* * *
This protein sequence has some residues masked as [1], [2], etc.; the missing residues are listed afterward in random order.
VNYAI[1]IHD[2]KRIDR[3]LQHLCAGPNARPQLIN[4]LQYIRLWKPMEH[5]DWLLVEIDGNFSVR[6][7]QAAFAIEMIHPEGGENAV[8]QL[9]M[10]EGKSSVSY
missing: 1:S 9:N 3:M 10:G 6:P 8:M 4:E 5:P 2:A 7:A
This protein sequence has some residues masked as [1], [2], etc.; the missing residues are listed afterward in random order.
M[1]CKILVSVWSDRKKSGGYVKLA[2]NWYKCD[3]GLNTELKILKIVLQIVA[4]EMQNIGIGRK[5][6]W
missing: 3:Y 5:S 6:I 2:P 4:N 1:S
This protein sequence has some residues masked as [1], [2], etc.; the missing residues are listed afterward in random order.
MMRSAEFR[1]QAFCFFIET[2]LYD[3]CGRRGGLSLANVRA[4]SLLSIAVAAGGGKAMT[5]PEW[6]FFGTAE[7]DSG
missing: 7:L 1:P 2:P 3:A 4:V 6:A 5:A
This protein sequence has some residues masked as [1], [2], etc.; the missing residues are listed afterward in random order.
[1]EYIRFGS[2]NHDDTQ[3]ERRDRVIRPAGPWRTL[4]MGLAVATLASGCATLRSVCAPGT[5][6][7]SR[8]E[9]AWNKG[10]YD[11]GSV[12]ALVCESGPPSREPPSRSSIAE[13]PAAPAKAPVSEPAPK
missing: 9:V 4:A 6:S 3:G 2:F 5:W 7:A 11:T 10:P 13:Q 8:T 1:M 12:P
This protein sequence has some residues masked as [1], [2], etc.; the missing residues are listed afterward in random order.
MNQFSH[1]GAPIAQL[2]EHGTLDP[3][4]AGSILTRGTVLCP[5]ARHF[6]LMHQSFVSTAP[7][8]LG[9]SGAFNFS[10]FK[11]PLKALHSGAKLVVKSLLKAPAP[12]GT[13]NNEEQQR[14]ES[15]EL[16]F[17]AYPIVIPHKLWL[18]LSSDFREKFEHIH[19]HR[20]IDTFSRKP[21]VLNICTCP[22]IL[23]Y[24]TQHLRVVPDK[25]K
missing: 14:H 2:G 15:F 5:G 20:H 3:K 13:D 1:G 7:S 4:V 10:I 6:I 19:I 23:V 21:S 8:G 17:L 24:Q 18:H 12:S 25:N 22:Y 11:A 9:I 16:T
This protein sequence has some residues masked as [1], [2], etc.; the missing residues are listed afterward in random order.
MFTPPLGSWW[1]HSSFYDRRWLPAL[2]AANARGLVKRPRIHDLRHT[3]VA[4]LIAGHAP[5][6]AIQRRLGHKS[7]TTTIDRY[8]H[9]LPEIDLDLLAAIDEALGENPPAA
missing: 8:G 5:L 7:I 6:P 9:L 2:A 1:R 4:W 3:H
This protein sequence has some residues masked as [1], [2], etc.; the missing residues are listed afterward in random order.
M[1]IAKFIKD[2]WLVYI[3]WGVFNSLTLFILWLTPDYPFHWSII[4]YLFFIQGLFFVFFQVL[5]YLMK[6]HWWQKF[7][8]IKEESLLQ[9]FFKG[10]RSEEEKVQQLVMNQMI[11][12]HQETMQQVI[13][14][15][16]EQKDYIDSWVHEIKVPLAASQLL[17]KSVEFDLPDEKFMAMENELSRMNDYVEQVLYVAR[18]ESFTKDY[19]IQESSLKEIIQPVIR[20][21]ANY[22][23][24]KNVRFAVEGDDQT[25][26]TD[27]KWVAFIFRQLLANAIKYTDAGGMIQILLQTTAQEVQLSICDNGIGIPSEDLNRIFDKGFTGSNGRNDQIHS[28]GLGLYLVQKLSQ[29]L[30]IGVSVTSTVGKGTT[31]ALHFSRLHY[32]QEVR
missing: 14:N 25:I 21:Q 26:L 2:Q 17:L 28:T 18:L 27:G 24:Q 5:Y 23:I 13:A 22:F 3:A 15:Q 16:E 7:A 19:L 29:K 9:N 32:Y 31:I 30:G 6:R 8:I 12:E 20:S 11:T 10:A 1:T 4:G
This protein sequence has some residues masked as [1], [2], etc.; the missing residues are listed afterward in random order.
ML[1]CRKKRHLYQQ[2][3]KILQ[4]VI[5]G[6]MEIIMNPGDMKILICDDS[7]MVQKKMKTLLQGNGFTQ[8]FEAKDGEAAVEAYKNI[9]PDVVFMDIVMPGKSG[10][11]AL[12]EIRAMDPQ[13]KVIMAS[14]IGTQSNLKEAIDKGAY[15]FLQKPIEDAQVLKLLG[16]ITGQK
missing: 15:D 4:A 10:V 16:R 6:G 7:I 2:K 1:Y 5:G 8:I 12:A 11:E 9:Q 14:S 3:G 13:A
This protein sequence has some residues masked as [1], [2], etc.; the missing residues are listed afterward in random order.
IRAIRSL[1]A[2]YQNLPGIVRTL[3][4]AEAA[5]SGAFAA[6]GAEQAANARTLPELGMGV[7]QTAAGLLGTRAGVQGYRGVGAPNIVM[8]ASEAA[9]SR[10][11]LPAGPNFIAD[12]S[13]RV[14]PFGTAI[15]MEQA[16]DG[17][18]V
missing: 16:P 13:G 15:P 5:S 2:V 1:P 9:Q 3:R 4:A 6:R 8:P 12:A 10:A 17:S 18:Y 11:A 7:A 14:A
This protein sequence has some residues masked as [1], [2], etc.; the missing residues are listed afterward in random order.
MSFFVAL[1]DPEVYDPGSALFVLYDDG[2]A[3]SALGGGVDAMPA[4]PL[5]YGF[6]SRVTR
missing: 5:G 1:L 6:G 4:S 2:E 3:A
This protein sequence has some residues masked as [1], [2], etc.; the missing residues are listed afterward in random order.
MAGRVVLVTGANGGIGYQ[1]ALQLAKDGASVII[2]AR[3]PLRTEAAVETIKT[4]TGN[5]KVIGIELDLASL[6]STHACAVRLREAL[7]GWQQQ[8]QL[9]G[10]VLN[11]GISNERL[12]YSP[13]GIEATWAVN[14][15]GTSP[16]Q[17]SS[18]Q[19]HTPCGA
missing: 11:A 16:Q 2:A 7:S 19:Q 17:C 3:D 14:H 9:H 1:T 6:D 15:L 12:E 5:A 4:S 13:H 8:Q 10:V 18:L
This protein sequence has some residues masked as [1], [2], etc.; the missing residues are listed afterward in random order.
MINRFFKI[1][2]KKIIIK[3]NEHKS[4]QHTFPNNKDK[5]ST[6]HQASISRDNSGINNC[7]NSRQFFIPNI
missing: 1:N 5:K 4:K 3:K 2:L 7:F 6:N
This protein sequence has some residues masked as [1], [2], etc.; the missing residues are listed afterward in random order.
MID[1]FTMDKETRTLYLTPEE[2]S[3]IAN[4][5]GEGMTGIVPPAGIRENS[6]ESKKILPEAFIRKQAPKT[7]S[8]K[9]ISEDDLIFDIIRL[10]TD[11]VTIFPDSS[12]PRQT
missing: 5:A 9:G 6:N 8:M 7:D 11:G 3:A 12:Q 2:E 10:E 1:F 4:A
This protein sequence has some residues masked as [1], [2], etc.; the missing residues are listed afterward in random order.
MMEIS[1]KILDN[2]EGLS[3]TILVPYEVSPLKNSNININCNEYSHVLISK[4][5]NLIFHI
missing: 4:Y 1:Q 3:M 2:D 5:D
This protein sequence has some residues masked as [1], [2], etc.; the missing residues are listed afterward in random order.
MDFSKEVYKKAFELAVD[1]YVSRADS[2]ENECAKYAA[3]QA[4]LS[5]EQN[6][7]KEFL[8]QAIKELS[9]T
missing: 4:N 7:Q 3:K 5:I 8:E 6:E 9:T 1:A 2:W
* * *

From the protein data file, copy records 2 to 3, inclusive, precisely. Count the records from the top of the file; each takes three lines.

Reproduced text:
This protein sequence has some residues masked as [1], [2], etc.; the missing residues are listed afterward in random order.
M[1]CKILVSVWSDRKKSGGYVKLA[2]NWYKCD[3]GLNTELKILKIVLQIVA[4]EMQNIGIGRK[5][6]W
missing: 3:Y 5:S 6:I 2:P 4:N 1:S
This protein sequence has some residues masked as [1], [2], etc.; the missing residues are listed afterward in random order.
MMRSAEFR[1]QAFCFFIET[2]LYD[3]CGRRGGLSLANVRA[4]SLLSIAVAAGGGKAMT[5]PEW[6]FFGTAE[7]DSG
missing: 7:L 1:P 2:P 3:A 4:V 6:A 5:A